First this is too late to be a reaction to Libya.
Second it is meant to juice the U.S. economy before the next election.
Third the IEA wouldn’t deplete oil reserves if global consumption were rising. Rather the organisation may be planning on a sharp drop in demand:
If inventories aren’t going to be depleted, tapping reserves today means restocking them tomorrow. When exactly does the IEA expect to take back into inventory to rebuild the 60 million barrels that they are now adding to the market? What’s going to change in the world demand-supply balance that will allow inventories be rebuilt without stoking the price pressures that tapping reserves are supposed to relieve.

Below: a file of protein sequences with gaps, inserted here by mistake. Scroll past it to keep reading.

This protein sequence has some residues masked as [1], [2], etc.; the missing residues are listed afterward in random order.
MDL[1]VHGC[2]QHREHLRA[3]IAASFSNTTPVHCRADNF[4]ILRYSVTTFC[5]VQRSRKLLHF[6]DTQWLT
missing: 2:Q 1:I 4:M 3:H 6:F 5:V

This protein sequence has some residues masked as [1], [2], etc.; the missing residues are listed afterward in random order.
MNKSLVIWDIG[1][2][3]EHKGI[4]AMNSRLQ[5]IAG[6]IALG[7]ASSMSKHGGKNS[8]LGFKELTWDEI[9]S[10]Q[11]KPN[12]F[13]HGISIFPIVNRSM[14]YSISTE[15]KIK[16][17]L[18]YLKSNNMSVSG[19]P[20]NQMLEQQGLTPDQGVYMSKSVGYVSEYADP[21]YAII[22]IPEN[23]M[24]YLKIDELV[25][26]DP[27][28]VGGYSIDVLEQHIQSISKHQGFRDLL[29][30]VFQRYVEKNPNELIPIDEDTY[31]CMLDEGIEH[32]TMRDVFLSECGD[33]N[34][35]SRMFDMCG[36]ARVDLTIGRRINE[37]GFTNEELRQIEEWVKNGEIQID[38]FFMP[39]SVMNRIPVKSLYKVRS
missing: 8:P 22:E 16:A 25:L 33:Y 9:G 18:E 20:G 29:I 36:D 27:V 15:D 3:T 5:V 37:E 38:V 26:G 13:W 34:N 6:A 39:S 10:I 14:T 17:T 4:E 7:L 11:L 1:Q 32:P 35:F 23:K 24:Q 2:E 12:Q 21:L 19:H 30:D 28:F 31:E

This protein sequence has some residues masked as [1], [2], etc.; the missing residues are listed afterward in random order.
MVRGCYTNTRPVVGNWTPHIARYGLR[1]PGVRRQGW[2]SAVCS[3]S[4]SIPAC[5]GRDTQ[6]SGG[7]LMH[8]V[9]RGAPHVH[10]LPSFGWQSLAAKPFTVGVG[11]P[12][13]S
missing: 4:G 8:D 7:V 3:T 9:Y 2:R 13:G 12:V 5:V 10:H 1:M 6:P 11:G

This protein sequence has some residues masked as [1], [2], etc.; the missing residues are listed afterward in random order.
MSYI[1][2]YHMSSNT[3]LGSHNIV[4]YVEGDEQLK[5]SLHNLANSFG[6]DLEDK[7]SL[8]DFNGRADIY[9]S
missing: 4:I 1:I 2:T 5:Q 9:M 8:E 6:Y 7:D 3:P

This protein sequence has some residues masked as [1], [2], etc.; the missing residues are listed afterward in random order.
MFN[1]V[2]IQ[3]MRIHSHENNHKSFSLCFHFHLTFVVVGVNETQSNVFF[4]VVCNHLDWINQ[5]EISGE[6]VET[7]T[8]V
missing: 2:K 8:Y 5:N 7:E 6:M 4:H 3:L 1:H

The only plausible time for restocking to happen is during the onset of another oil -induced global recession, which, of course, the IEA may think will occur sooner than most of us yet suspect.
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